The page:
Impact On Quality of Life

RLS can have a significant negative impact on the quality of life. Quality of life surveys often show a decreasein vitality, physical functioning and general health in RLS sufferers compared to the general population. Other quality of life parameters negatively affected include social functioning and mental health. The disturbances caused by RLS were similar to other chronic medical conditions such as hypertension, diabetes mellitus, and osteoarthritis.

Poor Sleep

RLS sufferers often complain of poor or restless sleep. Many patients have marked difficult falling asleep at night due to leg discomoft. They also appear to have an increased frequency of awakenings during the night. Patients with RLS tend to spend more time awake during the night than the general population. Also about 80% of RLS patients have associated stereotypical leg movements, known as periodic limb movements of sleep that can disturb their sleep or the sleep of their bed partners.

On Restless Leg Syndrome (Series: Pt .1)

This blog post series features segmented parts of the article titled “Restless Leg Syndrome”, by Gary Polk, M.D. published in Panhandle Health, Winter 2012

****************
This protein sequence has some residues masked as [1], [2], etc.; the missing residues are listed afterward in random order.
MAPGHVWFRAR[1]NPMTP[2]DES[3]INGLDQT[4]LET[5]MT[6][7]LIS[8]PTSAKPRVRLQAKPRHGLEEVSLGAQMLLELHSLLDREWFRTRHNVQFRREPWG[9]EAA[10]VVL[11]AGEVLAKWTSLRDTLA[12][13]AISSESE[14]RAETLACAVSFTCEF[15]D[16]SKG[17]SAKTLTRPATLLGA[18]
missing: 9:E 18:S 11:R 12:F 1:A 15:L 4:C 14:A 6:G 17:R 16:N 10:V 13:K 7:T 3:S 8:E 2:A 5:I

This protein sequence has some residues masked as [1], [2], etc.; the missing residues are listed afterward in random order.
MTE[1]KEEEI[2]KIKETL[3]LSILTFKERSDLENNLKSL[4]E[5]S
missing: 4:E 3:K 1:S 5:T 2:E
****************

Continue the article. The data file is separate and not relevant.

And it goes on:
Gary Polk, M.D.

Gary Polk, M.D., Amarillo Diagnostic Clinic P.A.

The Problem of RLS

“What’s the matter with you? Can’t you sit still? Quit wiggling your feet and relax!”

Maybe you’ve heard these words before and wanted to comply but couldn’t. A common disorder known as the Restless Legs Syndrome (RLS) may be the culprit.

The symptoms of RLS had been noted in the medical literature for centuries, but the clinical syndrome was first characterized by Ekbom in 1945. There are several complaints that make up the RLS symptom complex. The first is an urge to move due to an uncomfortable feeling while at rest. Terms used to describe the sensation are jittery, creepy crawly, internal itching or shock-like feelings. Many patiences describe the feeling as being painful. Other parts of the body can be affected, predominantly the arms.

A second characteristic associated with RLS is that the symptoms worsen if the person is required to remain still. People with RLS typically dread certain situations such as traveling long distances in a car or an airplane. Sitting in meetings or church services can be extremely difficult. The urge to move and the unpleasant leg sensations are relieved by activity. Often walking around is required but sometimes symptoms can be relieved by stretching of the legs or calf muscles or even wiggling the feet back and forth. A person may begin to experience relief immediately upon movement, but often the relief of the symptoms is temporary with the patient remaining symptom free for 30 to 60 minutes only.

Worsening in the Evening

A cardinal feature of RLS is that the symptoms worsen in the evening. Several factors may be involved including less activity in the evening with less commotion to distract the sufferer from their symptoms. There may also be a circadian rhythm to the symptoms of RLS. Studies have shown that the severity of leg discomfort does follow a circadian pattern with worsening of symptoms after midnight. An increase in the production of melatonin preceded the increase in symptoms, and a relationship between melatonin production and RLS symptoms has been proposed.